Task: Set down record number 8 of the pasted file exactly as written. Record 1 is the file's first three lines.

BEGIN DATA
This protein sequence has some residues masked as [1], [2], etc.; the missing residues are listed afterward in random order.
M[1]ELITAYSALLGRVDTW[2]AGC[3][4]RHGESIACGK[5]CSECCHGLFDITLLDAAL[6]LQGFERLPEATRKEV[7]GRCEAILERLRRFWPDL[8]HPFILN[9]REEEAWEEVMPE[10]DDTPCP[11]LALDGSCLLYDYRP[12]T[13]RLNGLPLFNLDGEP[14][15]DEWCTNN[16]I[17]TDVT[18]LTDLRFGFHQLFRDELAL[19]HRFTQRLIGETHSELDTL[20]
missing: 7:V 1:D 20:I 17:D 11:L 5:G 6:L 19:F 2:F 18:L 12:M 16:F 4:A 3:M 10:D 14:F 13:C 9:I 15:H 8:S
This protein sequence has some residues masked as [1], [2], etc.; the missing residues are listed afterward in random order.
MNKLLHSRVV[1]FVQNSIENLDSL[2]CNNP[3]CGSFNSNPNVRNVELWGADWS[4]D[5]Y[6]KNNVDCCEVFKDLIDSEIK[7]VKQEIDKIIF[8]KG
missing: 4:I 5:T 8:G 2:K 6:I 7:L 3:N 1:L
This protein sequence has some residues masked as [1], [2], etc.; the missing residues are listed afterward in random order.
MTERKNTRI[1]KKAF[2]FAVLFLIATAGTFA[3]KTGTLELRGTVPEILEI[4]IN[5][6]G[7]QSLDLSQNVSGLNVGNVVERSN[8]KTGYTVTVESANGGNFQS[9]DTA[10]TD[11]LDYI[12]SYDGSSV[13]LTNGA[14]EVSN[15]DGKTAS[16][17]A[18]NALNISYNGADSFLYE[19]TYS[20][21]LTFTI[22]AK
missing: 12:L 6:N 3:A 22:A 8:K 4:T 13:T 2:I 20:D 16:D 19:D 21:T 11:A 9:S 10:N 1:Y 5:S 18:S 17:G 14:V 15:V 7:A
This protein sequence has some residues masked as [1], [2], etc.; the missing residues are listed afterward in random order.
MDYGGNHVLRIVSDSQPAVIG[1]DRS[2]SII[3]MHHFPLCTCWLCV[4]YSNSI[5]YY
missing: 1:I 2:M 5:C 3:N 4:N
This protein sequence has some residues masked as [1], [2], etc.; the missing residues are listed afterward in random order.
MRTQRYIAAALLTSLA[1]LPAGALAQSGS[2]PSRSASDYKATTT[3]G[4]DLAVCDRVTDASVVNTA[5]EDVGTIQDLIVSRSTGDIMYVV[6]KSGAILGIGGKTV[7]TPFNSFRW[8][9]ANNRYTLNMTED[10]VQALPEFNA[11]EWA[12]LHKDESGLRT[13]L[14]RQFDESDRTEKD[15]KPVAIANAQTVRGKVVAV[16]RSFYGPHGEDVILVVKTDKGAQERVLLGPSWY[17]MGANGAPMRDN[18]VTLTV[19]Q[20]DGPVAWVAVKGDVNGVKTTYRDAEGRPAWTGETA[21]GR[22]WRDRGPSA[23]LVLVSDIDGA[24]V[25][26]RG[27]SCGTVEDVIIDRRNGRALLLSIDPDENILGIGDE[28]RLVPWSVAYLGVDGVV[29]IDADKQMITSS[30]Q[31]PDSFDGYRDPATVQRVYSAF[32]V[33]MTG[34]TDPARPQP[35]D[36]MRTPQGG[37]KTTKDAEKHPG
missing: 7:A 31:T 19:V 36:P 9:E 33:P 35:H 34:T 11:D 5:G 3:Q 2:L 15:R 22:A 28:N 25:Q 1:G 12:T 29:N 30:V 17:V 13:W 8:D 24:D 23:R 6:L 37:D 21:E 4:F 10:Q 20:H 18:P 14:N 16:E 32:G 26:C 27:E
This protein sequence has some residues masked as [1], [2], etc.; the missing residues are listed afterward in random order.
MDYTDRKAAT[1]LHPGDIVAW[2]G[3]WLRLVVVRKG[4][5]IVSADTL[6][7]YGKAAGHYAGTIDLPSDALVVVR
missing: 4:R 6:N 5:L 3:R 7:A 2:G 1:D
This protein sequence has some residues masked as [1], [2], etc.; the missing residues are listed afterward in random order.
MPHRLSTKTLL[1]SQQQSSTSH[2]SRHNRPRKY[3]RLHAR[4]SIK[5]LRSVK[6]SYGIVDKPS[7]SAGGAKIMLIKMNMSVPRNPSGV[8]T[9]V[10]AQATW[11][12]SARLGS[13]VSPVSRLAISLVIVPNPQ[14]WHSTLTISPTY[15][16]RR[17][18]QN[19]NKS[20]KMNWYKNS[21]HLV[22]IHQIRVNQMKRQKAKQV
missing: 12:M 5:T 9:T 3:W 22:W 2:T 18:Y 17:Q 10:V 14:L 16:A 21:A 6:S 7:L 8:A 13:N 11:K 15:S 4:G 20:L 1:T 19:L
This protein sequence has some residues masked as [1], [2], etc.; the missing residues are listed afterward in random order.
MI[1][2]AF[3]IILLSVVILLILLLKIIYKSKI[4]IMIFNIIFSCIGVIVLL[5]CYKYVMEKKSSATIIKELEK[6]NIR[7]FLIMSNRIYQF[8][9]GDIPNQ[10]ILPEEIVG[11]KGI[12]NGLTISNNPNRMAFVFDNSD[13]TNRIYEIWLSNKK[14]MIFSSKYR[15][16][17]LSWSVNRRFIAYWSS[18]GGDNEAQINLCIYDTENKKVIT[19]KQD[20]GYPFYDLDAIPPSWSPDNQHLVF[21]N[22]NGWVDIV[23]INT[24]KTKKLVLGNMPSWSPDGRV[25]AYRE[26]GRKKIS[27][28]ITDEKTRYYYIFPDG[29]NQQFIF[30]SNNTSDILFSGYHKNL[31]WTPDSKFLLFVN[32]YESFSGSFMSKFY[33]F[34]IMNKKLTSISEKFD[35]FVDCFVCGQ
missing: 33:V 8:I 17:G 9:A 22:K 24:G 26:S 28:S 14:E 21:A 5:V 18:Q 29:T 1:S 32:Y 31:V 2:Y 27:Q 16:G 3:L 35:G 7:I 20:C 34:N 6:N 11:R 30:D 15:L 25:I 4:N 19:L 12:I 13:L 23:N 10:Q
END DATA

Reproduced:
This protein sequence has some residues masked as [1], [2], etc.; the missing residues are listed afterward in random order.
MI[1][2]AF[3]IILLSVVILLILLLKIIYKSKI[4]IMIFNIIFSCIGVIVLL[5]CYKYVMEKKSSATIIKELEK[6]NIR[7]FLIMSNRIYQF[8][9]GDIPNQ[10]ILPEEIVG[11]KGI[12]NGLTISNNPNRMAFVFDNSD[13]TNRIYEIWLSNKK[14]MIFSSKYR[15][16][17]LSWSVNRRFIAYWSS[18]GGDNEAQINLCIYDTENKKVIT[19]KQD[20]GYPFYDLDAIPPSWSPDNQHLVF[21]N[22]NGWVDIV[23]INT[24]KTKKLVLGNMPSWSPDGRV[25]AYRE[26]GRKKIS[27][28]ITDEKTRYYYIFPDG[29]NQQFIF[30]SNNTSDILFSGYHKNL[31]WTPDSKFLLFVN[32]YESFSGSFMSKFY[33]F[34]IMNKKLTSISEKFD[35]FVDCFVCGQ
missing: 33:V 8:I 17:G 9:A 22:K 24:G 26:S 28:S 14:E 21:A 5:V 18:Q 29:T 1:S 32:Y 31:V 2:Y 27:Q 16:G 3:L 35:G 7:I 20:C 34:N 6:N 11:R 30:D 15:L 25:I 4:N 19:L 12:I 13:L 23:N 10:Q